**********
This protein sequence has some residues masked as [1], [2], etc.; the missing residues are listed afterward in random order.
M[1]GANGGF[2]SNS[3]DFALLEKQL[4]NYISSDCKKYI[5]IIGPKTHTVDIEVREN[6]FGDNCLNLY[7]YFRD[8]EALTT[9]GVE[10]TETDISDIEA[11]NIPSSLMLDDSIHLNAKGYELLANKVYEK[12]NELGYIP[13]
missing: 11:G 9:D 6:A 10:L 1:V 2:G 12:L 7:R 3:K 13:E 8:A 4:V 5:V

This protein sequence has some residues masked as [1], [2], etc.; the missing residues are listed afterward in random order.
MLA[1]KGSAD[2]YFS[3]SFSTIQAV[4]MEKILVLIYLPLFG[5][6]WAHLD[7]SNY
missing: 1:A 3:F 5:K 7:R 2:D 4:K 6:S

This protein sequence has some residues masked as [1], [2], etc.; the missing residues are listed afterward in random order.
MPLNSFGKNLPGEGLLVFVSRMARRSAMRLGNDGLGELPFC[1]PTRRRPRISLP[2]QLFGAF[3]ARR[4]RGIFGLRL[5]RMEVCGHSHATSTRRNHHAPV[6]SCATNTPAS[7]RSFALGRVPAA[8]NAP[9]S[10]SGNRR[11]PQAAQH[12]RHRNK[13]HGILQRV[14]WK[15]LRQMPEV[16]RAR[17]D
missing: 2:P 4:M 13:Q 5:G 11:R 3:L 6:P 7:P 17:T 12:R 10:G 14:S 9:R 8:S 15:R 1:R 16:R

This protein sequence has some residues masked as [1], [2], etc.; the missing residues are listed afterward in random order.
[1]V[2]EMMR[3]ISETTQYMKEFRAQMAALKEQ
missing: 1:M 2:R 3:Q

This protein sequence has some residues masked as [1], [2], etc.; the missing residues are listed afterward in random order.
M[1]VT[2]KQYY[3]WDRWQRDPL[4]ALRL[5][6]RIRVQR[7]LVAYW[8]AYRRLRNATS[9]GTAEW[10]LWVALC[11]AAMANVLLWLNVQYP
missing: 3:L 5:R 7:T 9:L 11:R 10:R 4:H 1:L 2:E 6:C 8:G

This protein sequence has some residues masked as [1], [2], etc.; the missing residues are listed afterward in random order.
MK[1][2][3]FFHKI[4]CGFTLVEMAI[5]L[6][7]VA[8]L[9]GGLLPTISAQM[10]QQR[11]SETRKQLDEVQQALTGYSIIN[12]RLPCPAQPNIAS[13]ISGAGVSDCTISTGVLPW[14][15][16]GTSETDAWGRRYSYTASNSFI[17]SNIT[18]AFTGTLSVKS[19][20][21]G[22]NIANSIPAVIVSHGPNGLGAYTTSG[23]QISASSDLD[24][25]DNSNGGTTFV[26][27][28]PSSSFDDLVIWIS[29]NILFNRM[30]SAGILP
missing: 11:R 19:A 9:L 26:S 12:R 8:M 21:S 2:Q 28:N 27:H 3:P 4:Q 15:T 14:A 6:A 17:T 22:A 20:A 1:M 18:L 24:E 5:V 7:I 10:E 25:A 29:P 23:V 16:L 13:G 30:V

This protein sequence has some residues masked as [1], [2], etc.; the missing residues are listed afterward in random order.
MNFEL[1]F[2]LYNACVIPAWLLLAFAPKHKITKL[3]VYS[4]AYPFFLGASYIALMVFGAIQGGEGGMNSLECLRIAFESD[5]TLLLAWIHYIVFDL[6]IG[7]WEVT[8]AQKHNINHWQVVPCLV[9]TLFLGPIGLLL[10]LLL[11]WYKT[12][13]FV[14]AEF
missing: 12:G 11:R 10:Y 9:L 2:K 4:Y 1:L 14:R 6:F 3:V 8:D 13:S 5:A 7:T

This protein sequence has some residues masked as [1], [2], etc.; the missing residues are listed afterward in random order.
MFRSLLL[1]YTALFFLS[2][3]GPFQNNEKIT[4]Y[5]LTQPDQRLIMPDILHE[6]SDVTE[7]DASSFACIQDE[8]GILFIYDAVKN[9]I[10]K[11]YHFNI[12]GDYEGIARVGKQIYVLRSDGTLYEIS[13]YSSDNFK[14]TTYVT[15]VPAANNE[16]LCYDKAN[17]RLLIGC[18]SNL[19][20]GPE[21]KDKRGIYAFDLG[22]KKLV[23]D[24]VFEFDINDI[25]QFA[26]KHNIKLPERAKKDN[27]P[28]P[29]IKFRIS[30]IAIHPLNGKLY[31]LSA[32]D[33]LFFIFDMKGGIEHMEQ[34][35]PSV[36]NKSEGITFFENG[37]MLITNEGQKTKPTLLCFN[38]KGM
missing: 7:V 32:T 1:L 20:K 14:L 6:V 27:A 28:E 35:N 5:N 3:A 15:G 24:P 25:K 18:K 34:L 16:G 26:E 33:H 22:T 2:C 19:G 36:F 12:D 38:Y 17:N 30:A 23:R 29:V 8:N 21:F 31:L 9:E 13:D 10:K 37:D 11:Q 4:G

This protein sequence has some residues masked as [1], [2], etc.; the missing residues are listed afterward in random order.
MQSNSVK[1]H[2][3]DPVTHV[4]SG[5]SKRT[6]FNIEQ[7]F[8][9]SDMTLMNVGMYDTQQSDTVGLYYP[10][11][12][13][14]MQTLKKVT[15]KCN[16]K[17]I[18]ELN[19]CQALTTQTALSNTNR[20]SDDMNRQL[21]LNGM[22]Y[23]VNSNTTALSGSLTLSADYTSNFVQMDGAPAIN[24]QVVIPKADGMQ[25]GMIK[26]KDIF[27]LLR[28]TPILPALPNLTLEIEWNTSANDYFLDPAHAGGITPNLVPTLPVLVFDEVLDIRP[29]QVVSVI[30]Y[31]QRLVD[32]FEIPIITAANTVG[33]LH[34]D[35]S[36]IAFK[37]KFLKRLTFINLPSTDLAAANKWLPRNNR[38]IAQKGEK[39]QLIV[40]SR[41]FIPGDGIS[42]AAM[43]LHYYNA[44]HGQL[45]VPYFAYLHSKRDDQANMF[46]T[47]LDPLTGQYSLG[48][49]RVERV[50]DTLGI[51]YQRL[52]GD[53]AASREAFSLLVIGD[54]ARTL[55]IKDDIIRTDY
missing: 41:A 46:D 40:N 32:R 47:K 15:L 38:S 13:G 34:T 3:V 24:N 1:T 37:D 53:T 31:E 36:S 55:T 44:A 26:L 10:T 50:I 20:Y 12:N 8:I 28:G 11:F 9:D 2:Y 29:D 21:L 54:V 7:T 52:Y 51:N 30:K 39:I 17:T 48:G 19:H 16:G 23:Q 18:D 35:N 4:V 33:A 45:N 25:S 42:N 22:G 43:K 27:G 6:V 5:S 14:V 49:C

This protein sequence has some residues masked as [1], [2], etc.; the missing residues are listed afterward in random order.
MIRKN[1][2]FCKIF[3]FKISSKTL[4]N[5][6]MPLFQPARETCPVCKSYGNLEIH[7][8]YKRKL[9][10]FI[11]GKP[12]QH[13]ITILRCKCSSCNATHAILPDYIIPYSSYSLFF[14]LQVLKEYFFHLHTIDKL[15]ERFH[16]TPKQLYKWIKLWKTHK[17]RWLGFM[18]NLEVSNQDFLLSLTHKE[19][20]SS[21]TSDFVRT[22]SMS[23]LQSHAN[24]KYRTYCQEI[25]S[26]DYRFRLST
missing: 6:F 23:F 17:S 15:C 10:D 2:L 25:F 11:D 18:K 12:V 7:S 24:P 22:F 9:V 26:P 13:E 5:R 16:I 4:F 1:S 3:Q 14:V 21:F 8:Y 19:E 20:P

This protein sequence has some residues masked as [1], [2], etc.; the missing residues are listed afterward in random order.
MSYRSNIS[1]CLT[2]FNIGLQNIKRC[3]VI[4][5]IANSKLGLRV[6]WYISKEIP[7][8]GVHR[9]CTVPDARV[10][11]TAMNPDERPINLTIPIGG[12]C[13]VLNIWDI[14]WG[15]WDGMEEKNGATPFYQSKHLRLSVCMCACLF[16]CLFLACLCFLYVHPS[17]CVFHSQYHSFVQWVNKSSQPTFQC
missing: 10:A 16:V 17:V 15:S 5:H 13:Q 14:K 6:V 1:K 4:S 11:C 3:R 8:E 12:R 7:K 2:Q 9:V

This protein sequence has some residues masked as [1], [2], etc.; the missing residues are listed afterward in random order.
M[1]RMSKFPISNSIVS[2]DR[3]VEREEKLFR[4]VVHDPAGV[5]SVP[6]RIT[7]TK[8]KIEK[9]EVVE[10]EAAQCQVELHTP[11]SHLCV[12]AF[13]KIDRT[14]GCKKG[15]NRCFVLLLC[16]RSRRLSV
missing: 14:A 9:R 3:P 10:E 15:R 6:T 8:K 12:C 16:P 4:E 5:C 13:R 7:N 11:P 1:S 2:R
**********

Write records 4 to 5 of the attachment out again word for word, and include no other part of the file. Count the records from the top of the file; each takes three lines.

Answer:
This protein sequence has some residues masked as [1], [2], etc.; the missing residues are listed afterward in random order.
[1]V[2]EMMR[3]ISETTQYMKEFRAQMAALKEQ
missing: 1:M 2:R 3:Q

This protein sequence has some residues masked as [1], [2], etc.; the missing residues are listed afterward in random order.
M[1]VT[2]KQYY[3]WDRWQRDPL[4]ALRL[5][6]RIRVQR[7]LVAYW[8]AYRRLRNATS[9]GTAEW[10]LWVALC[11]AAMANVLLWLNVQYP
missing: 3:L 5:R 7:T 9:L 11:R 10:R 4:H 1:L 2:E 6:C 8:G